The Zoom video conferencing platform has come under increased scrutiny due to the widespread organizational move to remote work. Security researchers have discovered multiple vulnerabilities in the platform’s software  and threat actors actively targeting Zoom meetings . Organizations using Zoom should ensure that stringent security settings are applied to all meetings.
What we’re doing about it
- eSentire security teams are actively monitoring security threats against Zoom users
What you should do about it
- Ensure that the Zoom application is updated to the most current version
- Require passwords for all Zoom meetings
- Require users to be logged into Zoom accounts to join meetings
- Consider enable Multi-Factor Authentication for meetings dealing with privileged information 
- Review other security options made available by Zoom 
A security researcher identified an unpatched UNC path injection vulnerability in Zoom's chat application . The vulnerability can be exploited to steal hashed passwords or cause local code execution. This vulnerability is ranked as a medium criticality as the attacker would need to gain access to a Zoom chat prior to launching the attack. In order to exploit the vulnerability, an attacker would need to send a UNC link via Zoom's chat feature and convince the end user to click the link. This security issue was fixed by Zoom on April 1st, 2020.
On March 30th, 2020, a security researcher released two unpatched vulnerabilities affecting Zoom’s macOS client . The vulnerabilities can be exploited to cause privilege escalation and code injection for microphone and camera access. Zoom has announced that these issues were fixed as of April 1st, 2020. The criticality of these vulnerabilities is low as in order to exploit these vulnerabilities a threat actor would to have previously compromised the target machine.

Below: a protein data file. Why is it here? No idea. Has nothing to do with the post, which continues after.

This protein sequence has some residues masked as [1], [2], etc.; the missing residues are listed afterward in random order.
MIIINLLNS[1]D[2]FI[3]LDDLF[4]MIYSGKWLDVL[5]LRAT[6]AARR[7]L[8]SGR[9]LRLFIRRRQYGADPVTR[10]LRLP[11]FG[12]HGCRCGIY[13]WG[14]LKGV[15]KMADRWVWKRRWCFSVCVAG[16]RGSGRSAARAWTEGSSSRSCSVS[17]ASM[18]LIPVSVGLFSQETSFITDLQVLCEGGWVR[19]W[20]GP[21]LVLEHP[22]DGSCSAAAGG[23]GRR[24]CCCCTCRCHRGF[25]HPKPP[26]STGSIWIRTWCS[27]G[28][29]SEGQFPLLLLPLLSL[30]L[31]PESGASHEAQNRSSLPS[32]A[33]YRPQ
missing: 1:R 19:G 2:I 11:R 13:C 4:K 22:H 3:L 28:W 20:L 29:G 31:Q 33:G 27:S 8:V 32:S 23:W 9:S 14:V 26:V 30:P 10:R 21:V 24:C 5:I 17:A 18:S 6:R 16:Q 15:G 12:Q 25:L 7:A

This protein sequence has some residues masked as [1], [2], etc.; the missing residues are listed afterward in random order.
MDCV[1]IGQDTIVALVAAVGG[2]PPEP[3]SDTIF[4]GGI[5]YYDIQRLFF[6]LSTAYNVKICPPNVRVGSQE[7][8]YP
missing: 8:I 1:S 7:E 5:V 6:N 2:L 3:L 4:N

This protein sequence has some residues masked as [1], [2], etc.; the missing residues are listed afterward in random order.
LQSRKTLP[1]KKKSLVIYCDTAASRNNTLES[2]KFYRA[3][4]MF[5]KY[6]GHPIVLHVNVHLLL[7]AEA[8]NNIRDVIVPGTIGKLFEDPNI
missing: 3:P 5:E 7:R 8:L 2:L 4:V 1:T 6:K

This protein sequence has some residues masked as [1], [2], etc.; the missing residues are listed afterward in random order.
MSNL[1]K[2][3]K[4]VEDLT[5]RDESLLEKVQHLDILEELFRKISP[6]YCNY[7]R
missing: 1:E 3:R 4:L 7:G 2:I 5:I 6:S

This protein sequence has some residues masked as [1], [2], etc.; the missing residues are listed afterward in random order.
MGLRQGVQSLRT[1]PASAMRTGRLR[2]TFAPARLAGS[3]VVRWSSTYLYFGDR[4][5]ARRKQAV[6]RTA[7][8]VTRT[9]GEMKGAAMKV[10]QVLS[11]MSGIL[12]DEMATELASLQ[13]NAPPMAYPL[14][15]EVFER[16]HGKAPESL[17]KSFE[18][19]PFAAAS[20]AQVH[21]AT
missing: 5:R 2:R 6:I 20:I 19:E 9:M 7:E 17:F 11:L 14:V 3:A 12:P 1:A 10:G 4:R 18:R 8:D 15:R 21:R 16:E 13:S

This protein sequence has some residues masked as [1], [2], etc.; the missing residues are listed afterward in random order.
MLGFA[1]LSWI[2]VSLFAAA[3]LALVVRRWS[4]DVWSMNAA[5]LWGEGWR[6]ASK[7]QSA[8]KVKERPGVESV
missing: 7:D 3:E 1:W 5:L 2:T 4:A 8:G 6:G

There have been widespread reports of ZoomBombing, where an uninvited individual gains access to a Zoom meeting and either disrupts the meeting or listens for privileged information. ZoomBombing is not the result of a direct vulnerability but is rather due to the 9-11 character Zoom meeting IDs. These IDs can be easily guessed, allowing threat actors and pranksters to identify open meetings. The inclusion of meeting passwords prevents ZoomBombing.
Zoom has historically claimed to offer end to end encryption for video meetings. This claim was inaccurate, as Zoom supports transport encryption rather than end to end encryption . Despite the misleading claim, any risks posed by not having end to end encryption is minimal at best. Zoom has released an article to explain the current encryption offered in their service .
Zoom has flaws but offers significant value as an easy to use video conferencing software. The company has released a public explanation and apology to customers which includes a list of actions taken and future plans for security .